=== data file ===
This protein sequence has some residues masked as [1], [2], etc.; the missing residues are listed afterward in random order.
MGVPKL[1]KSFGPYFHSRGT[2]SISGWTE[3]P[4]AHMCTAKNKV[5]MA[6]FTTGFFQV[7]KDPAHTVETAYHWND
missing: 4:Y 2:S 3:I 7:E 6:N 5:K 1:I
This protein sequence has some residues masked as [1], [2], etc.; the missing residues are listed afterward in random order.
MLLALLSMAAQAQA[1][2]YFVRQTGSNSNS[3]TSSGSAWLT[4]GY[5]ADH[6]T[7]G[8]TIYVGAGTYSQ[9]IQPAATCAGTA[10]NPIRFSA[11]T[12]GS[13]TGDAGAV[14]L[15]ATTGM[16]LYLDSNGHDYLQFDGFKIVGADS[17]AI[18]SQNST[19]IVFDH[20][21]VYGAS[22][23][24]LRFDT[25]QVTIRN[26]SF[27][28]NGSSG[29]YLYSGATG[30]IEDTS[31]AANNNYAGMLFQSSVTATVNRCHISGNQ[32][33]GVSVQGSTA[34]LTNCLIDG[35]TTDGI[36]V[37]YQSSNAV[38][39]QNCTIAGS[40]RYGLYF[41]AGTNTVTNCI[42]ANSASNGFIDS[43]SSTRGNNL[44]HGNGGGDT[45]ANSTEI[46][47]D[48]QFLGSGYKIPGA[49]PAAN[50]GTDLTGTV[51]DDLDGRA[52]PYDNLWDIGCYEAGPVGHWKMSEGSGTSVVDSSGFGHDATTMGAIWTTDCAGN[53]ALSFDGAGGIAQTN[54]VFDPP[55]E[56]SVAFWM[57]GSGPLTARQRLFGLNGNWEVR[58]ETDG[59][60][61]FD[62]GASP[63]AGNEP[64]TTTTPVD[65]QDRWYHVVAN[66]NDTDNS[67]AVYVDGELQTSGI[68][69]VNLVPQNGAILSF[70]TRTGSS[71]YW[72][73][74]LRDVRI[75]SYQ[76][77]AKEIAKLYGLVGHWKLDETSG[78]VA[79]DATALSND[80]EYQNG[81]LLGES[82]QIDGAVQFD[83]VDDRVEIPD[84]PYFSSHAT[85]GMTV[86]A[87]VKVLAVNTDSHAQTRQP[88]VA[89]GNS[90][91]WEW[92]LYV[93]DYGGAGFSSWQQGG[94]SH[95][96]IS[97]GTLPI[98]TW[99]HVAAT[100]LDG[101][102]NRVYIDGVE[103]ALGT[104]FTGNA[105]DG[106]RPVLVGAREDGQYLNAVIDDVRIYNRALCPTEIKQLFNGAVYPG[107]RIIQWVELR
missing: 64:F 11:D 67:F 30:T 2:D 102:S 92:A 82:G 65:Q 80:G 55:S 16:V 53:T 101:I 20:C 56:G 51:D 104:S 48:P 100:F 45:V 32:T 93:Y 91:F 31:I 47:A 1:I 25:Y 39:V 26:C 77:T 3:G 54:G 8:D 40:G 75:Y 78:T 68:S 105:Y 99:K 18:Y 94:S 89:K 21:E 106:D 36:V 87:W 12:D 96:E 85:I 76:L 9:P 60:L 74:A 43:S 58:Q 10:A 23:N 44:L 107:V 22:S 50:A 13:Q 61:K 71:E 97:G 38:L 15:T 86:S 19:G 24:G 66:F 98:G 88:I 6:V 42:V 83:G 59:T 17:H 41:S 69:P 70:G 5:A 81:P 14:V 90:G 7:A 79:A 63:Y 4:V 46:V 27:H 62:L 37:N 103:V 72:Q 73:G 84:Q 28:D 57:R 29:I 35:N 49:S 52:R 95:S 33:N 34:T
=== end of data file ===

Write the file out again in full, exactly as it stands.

This protein sequence has some residues masked as [1], [2], etc.; the missing residues are listed afterward in random order.
MGVPKL[1]KSFGPYFHSRGT[2]SISGWTE[3]P[4]AHMCTAKNKV[5]MA[6]FTTGFFQV[7]KDPAHTVETAYHWND
missing: 4:Y 2:S 3:I 7:E 6:N 5:K 1:I
This protein sequence has some residues masked as [1], [2], etc.; the missing residues are listed afterward in random order.
MLLALLSMAAQAQA[1][2]YFVRQTGSNSNS[3]TSSGSAWLT[4]GY[5]ADH[6]T[7]G[8]TIYVGAGTYSQ[9]IQPAATCAGTA[10]NPIRFSA[11]T[12]GS[13]TGDAGAV[14]L[15]ATTGM[16]LYLDSNGHDYLQFDGFKIVGADS[17]AI[18]SQNST[19]IVFDH[20][21]VYGAS[22][23][24]LRFDT[25]QVTIRN[26]SF[27][28]NGSSG[29]YLYSGATG[30]IEDTS[31]AANNNYAGMLFQSSVTATVNRCHISGNQ[32][33]GVSVQGSTA[34]LTNCLIDG[35]TTDGI[36]V[37]YQSSNAV[38][39]QNCTIAGS[40]RYGLYF[41]AGTNTVTNCI[42]ANSASNGFIDS[43]SSTRGNNL[44]HGNGGGDT[45]ANSTEI[46][47]D[48]QFLGSGYKIPGA[49]PAAN[50]GTDLTGTV[51]DDLDGRA[52]PYDNLWDIGCYEAGPVGHWKMSEGSGTSVVDSSGFGHDATTMGAIWTTDCAGN[53]ALSFDGAGGIAQTN[54]VFDPP[55]E[56]SVAFWM[57]GSGPLTARQRLFGLNGNWEVR[58]ETDG[59][60][61]FD[62]GASP[63]AGNEP[64]TTTTPVD[65]QDRWYHVVAN[66]NDTDNS[67]AVYVDGELQTSGI[68][69]VNLVPQNGAILSF[70]TRTGSS[71]YW[72][73][74]LRDVRI[75]SYQ[76][77]AKEIAKLYGLVGHWKLDETSG[78]VA[79]DATALSND[80]EYQNG[81]LLGES[82]QIDGAVQFD[83]VDDRVEIPD[84]PYFSSHAT[85]GMTV[86]A[87]VKVLAVNTDSHAQTRQP[88]VA[89]GNS[90][91]WEW[92]LYV[93]DYGGAGFSSWQQGG[94]SH[95][96]IS[97]GTLPI[98]TW[99]HVAAT[100]LDG[101][102]NRVYIDGVE[103]ALGT[104]FTGNA[105]DG[106]RPVLVGAREDGQYLNAVIDDVRIYNRALCPTEIKQLFNGAVYPG[107]RIIQWVELR
missing: 64:F 11:D 67:F 30:T 2:D 102:S 92:A 82:G 65:Q 80:G 55:S 16:V 53:T 101:I 20:C 56:G 51:D 104:S 48:P 100:F 45:V 32:T 93:Y 91:F 31:I 47:A 1:I 25:Y 39:V 26:C 77:T 3:G 54:G 8:D 40:G 75:Y 78:T 68:S 105:Y 99:K 18:Y 94:S 89:K 21:E 106:D 36:V 87:W 12:D 96:E 85:I 76:L 9:P 60:L 74:A 43:S 58:Q 10:A 23:N 44:L 107:V 22:S 50:A 13:Q 61:K 71:E 97:G 38:L 15:T 86:S 19:G 24:G 66:F 98:G 88:I 6:V 42:V 83:G 59:T 17:H 41:S 69:P 70:G 5:A 81:P 14:V 90:G 7:A 79:A 63:Y 4:V 46:V 27:H 62:L 37:N 103:V 72:Q 73:G 84:Q 28:D 57:R 29:I 35:N 49:S 52:R 95:S 33:N 34:T